The Cost of Flying Is Down
Every time any of us here at Flying notes the decline in the pilot population and the drop in overall flying activity we hear the same thing from many who say the reason is that it costs too much too fly.
I have been at Flying for 34 years and that chorus hasn't changed its tune. When the pilot population boomed in the 1970s and early 1980s they said flying was too expensive. When the continuing decline in the number of pilots began after reaching a peak around 1984, the blame was placed on cost. And when Cessna boss Jack Pelton pointed out a couple weeks ago that the dramatic drop in the number of student pilots threatened all of aviation I heard from many of you with the same observation that it was high costs that keep new pilots away.
And you're right. Flying is expensive, and always has been. But the rare bit of good news to come out of the current recession is that the market value of existing airplanes is way down. The selling price of some used airplanes may be half of what it was in early 2008. All models are down some, and a fleet wide average drop in price is at least 25 percent.
For many years, the value of used piston airplanes had been increasing with at least the rate of inflation. That very unusual market behavior came to an end several years ago and used airplane prices began to drop, or at least stopped increasing. The impact of inflation has raised the value of most airplanes to a dollar number greater than when they were new, which is unusual for any type of machinery, but that is no doubt true because the price of most new airplanes rose faster than inflation over the past 30 years or so.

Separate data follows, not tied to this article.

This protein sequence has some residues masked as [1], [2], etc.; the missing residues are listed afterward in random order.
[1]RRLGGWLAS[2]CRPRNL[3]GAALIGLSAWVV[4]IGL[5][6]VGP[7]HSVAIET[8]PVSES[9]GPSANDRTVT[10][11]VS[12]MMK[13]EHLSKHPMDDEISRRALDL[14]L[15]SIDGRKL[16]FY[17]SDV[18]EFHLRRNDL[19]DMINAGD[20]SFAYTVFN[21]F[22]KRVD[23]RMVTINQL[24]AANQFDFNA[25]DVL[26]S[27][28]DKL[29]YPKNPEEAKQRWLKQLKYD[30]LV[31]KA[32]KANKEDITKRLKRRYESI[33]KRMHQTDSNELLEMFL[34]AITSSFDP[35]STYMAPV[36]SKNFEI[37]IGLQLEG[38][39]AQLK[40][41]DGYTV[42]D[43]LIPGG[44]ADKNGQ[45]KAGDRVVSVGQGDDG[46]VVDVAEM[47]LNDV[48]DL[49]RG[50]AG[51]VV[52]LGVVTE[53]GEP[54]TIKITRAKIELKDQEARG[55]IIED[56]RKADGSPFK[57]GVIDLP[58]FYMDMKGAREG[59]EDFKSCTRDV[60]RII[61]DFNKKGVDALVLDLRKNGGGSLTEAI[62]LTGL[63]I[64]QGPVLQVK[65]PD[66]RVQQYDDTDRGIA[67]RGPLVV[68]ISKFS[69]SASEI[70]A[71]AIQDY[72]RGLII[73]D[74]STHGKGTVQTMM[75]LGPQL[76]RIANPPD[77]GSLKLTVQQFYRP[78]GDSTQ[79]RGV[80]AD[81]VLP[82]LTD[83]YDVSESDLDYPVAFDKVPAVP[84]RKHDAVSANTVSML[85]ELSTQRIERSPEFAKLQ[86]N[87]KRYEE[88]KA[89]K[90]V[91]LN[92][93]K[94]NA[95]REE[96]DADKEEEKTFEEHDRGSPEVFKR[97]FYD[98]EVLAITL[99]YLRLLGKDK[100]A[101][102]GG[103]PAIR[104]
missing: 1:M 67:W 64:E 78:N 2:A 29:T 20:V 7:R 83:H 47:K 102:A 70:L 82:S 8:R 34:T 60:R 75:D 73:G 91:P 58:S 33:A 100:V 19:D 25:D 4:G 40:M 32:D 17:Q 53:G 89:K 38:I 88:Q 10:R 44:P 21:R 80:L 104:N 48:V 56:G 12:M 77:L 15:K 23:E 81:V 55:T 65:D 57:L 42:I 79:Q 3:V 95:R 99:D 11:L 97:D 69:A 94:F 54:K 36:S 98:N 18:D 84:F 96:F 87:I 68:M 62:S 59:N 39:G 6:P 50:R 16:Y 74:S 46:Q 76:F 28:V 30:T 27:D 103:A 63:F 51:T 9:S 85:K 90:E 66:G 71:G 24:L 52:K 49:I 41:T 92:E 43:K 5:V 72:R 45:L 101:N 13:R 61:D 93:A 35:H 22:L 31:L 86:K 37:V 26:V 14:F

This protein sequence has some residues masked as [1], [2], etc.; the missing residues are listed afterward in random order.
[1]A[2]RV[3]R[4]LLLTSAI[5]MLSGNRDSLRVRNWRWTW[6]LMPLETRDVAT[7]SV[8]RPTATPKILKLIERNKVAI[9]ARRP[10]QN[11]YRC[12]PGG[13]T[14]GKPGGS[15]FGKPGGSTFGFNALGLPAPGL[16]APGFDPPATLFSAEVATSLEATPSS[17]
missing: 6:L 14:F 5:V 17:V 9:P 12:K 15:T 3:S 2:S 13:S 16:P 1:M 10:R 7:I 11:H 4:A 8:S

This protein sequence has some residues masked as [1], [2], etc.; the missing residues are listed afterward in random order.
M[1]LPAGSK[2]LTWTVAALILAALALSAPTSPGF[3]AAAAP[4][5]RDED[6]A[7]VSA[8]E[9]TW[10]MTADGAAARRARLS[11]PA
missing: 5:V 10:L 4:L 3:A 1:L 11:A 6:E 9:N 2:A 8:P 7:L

The used airplane price drop means you can buy a solid two-seat piston single such as Cessna 152 for around $20,000. A Piper Tomahawk is available for even less. Or, you could spend around $25,000 and buy a Cherokee of the same vintage. These airplanes are a little over 30 years old, but are still entirely viable and maintainable. My first airplane, a Cessna 140, was born three years before I was and I paid $3,000 for it in 1970. That same airplane today would probably sell for around $15,000 which puts its price increase very close to the overall inflation rate. So that same airplane is as affordable, or not affordable, to a young person today as it was to me 40 years ago. And I managed on the meager salary of a newspaper sports writer.
My point is that the cost of flying is, was, and always will be an issue. But it's not the primary deterrent for new pilots. I don't know why learning to fly lacks the same allure as it did for many of us decades ago and I am sure there is no single reason. So, for those of you who find the cost of flying to be too high, you need to understand that it is actually lower than it has been in a number of years and it cannot take the blame for the decline in pilot population.